Who Can Challenge the Big 3 in Miami?
With Indian Wells ending with a bang, we move on to the second half of the Sunshine Double. The smart money as usual is always to bet on the Big 3 when they are active in a tournament. Last tournament was particularly peculiar seeing as Novak Djokovic went out early to Philipp Kohlschreiber, and Rafa Nadal withdrew at the semifinal stage, after a seemingly overall good week at Indian Wells, just ahead of a potential Fedal clash. Here, we look at some possible competitors to beat the Big 3 at Miami this week, taking into account hard court dominance as well.
This one is the clear choice simply by virtue of his Indian Wells title win being fresh in our memory. Miami has historically been another slow hard court, similar to Indian Wells, although with the change in venue to Hard Rock Stadium, it’s entirely possible that conditions could speed up. In slower conditions, though, Thiem can play very well, as seen at Indian Wells. What really stood out was that Thiem dominated by serving with incredible accuracy, as we see during his 2019 Indian Wells first serve win percentage (76.7%) and his first serve in percentage (71.3%) for the tournament. Reaching those numbers helped offset his relatively poor second serve win percentage (59.8%), it complemented his already strong groundstroke game, and helped him win sets with very slim margins, as he did in the tiebreak sets against Raonic in the semifinal, and in the tight 3 setter final against Federer. It remains to be seen if we will see consistency in him at this level, though that may be attributed to the number of tournaments he plays giving him fatigue that prevents him from performing at his highest level.
The young Greek star is only 20 years old, and while he’s incredibly talented, he still lacks the mental sharpness to consistently challenge for big trophies at the Masters 1000 level with any sort of consistency at the moment. He had a disappointing outing at Indian Wells where he lost to Auger Aliassime after a poor serving performance (37.5% second serve win percentage) and lack of overall consistency (12 winners to 17 unforced errors), but Tsitsipas showed much resolve when beating Federer on the way to the Australian Open semifinal, as well as in Dubai where he lost to Federer in the final after serving very nicely for most of the tournament (77.8% first serve win percentage). One might think that the serve shows potential, but that Tsitsipas may often go for pace over spin or placement.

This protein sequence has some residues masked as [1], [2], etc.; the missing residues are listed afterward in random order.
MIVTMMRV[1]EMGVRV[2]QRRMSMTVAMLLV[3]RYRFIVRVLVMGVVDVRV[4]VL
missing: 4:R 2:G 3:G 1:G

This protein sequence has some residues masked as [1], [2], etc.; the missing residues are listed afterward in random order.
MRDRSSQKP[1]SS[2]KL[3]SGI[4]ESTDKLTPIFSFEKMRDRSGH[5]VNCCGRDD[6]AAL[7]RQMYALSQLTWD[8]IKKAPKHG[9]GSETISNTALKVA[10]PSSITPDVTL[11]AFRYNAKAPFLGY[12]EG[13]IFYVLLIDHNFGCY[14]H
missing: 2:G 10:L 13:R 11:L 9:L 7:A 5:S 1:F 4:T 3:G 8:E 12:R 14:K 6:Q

The 3 time Major winner is finally showing some signs of life after being ranked in the 100s for quite some time, with the Swiss maestro being ranked 37 going into the Miami Open. The tools have always been there for Stanimal to win big in big tournaments, but an injury to the knee, as well as his age at 33 may have taken its toll on him as he took the second half of 2017 to recover from his injury, and then spent 2018 losing early in many tournaments. He made the final of Rotterdam and lost to Monfils in the final despite having the edge in net count Winners vs. Unforced Errors compared to the Frenchman (-9 vs -12). He even beat some quality opponents to get to the final in Nishikori, Shapovalov, Raonic, and Paire in some tight sets against each of them, but has been unable to replicate any such performances in 2019 outside of Rotterdam. Overall, while Wawrinka has won 87% of his service games in 2019 and 77% of his first serve points, his first serve percentage is only at 59% and he gets broken at a fairly high rate of 27% on break points. Perhaps it’s the knee that’s affecting him still, but on the big points especially like break points, Wawrinka has faltered and been unable to hold his nerve.